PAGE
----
Tuesday, April 04, 2006

Next Year is Here

It is opening day for baseball, annual symbol of renewal. Winter is over, spring is here, we’re born again and there’s new grass on the field. This perspective is a legacy carefully handed down to me by my father. Last season brought me something he never got to see: a White Sox’s World Series championship. All post-season long I waited for those south-siders to collapse and return to the mire. Instead they rattled off a clean sweep against the Houston Astros. You’ve gotta love it.

You love it unless, of course, you’re from Houston. Who outside of Houston could love the Astros anyway? They play in that terrible stadium, Minute Maid Park, known affectionately as The Juice Box. It is indeed a boxy structure, large and metallic, built into the side of an old railway station, complete with a hill and flagpole jutting out of center field, and a crazy home run line scrawled along the left field wall. I hate the stadium and by extension it adds to my disdain for the Astros. Words cannot describe the joy I felt when Albert Pujols rang one off the back wall of the stadium, above those goofy train tracks, off of a Brad Lidge slider, to give the St. Louis Cardinals new life in the National League Championship Series. The Cards lost two games later and the Astros went on to meet the White Sox in the World Series. The rest is history. The Sox broke their 88 year old curse by felling the history-plagued Astros.

That is baseball.

This year Barry Bonds will attempt to pass Babe Ruth on the all-time home run list. He only needs seven more to break it. If he mounts a typical year he may even pass Hank Aaron and become the greatest home run hitter of all time. Unfortunately the source of his amazing late career power is now under considerable scrutiny thanks to the book “Game of Shadows” which closely chronicles Bond’s alleged usage of steroid and other enhancing drugs.

This too is baseball.

Ever since Jose Canseco’s tell-all book on illegal drug use in baseball, and Congress’s investigation, and Mark McGuire’s shameful “testimony” and Rafael Palmero’s 180 degree turn from hall of fane shoe-in to failed steroid test holder, baseball has been forced to cope with the method for its own recent success. People clamored to see more and more home runs, and what they got was a bunch of cheaters. For too long baseball turned a blind eye and ignored obvious questions because the game’s attendance was swelling, even if its pride was being compromised.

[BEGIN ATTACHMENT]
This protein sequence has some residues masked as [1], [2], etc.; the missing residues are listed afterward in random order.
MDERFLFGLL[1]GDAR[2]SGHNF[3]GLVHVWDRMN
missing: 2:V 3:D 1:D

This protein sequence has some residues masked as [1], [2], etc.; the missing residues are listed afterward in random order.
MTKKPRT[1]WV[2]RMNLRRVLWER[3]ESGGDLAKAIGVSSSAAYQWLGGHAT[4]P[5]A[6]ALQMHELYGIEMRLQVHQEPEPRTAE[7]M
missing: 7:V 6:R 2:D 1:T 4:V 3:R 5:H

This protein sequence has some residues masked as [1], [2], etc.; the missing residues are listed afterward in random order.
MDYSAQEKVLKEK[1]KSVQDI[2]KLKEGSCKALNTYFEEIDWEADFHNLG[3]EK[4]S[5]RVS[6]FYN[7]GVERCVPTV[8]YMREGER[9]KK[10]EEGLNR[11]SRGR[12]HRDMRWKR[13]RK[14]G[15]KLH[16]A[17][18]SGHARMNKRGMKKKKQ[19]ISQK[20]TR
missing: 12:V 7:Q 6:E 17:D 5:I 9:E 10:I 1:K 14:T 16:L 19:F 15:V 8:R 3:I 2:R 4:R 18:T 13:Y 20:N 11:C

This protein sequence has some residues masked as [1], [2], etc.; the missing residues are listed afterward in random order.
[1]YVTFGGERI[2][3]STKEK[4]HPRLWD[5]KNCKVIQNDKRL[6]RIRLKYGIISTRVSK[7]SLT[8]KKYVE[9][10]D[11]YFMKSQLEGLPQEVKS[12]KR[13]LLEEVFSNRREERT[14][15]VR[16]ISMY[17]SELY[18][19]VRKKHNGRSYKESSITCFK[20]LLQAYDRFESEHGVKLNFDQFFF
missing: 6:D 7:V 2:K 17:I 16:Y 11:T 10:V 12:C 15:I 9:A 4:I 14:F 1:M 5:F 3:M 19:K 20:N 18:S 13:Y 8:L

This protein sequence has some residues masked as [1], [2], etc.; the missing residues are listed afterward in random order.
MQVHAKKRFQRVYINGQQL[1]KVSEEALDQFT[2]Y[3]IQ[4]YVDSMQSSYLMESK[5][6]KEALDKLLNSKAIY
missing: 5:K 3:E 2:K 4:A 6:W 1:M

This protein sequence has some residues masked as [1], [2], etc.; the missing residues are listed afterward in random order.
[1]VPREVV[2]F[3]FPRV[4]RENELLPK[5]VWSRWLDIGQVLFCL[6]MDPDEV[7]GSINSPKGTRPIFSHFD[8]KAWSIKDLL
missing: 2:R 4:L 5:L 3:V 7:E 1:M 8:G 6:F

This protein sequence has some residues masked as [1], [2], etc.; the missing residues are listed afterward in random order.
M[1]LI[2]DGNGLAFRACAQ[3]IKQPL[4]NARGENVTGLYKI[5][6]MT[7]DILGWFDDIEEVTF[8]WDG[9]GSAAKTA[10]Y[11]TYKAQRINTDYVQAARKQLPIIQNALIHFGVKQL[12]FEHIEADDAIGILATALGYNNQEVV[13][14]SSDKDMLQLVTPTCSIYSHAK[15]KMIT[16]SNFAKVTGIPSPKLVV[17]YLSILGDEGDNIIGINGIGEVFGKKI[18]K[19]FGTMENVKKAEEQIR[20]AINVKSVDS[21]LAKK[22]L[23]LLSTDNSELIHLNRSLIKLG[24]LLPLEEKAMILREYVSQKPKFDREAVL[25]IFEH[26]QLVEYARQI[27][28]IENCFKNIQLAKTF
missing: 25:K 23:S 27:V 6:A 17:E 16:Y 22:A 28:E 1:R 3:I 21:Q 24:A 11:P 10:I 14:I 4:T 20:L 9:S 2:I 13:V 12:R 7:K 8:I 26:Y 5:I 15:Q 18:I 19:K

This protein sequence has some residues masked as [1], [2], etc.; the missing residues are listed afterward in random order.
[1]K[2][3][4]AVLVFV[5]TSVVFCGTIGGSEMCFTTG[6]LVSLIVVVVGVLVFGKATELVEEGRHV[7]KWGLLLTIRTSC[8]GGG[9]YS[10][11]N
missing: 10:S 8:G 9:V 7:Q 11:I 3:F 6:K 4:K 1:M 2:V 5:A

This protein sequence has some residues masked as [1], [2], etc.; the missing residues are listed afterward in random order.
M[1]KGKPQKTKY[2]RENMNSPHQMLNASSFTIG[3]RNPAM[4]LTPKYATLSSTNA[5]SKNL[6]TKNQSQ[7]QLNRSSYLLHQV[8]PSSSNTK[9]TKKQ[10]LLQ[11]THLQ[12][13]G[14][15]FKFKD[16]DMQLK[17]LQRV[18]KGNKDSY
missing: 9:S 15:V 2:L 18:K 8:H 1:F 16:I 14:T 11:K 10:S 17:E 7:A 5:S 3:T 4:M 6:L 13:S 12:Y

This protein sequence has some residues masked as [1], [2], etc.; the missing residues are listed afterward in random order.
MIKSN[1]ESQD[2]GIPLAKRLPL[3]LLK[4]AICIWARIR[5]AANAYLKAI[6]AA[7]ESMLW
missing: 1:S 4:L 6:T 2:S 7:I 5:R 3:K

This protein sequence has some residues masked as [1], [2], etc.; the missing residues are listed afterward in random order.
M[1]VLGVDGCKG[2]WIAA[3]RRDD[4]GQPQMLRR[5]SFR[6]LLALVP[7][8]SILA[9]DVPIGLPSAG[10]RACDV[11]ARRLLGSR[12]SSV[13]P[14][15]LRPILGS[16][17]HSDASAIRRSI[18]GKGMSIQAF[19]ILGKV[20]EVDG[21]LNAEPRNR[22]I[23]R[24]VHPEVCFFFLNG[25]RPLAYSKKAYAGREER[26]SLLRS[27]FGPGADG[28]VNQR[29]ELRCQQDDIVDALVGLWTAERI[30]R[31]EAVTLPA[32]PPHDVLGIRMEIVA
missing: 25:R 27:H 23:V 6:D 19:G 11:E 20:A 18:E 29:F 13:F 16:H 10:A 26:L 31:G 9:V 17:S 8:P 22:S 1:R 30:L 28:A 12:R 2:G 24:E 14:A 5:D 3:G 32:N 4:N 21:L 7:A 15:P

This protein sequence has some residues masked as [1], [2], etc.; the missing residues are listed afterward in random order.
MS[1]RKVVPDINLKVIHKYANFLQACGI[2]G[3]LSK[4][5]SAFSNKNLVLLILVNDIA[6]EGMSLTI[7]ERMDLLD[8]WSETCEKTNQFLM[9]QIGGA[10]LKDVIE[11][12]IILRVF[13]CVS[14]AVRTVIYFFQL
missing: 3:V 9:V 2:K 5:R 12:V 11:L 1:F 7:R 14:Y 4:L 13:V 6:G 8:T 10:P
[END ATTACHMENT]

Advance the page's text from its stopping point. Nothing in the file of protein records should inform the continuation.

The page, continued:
But, that is the beauty of spring, isn’t it? The cold winter gets washed away, rain brings green grass, and everything has a chance to start over. I have a strange suspicion that baseball will have no trouble moving out from under the shadow of steroid use. The game will benefit by being purer, faster, and smarter. If the World Baseball Classic has taught us anything it is that solid fundamentals are both more enjoyable to watch, and more successful, than bland powerball.

And so, here we go, the 2006 baseball season. The young, pure hitters are already ringing the opening bell. Albert Pujols hit two home runs opening day, Alex Rodriguez hit a grand slam. It’s a new year, and a younger player’s game.

Last year the White Sox won the World Series with defense (Joe Crede), speed and clutch hitting (Scott Podsednik) strong starting pitching (all four aces), relief pitching (Bobby Jenks) and some long-ball (Paul Konerko). It was a throwback to a more sincere and capable era. Home runs are just one part of the game. But when baseball is played on every facet, as Japan did in the World Baseball Classic, as the White Sox did last fall, it is a thing of beauty.

I will cheer the Sox on again this year, as an old childhood friend. I will cheer for the Cubbies too, because my mom loved the Cubs and they need a World Series title. And I will cheer for the Cardinals, the way I support an old college roommate. St. Louis was the start of wonderful things for me, and so they are also my team. I’m glad to have them all back for another year. Maybe there's even enough room in this big heart of mine for the Astros.


Play ball!

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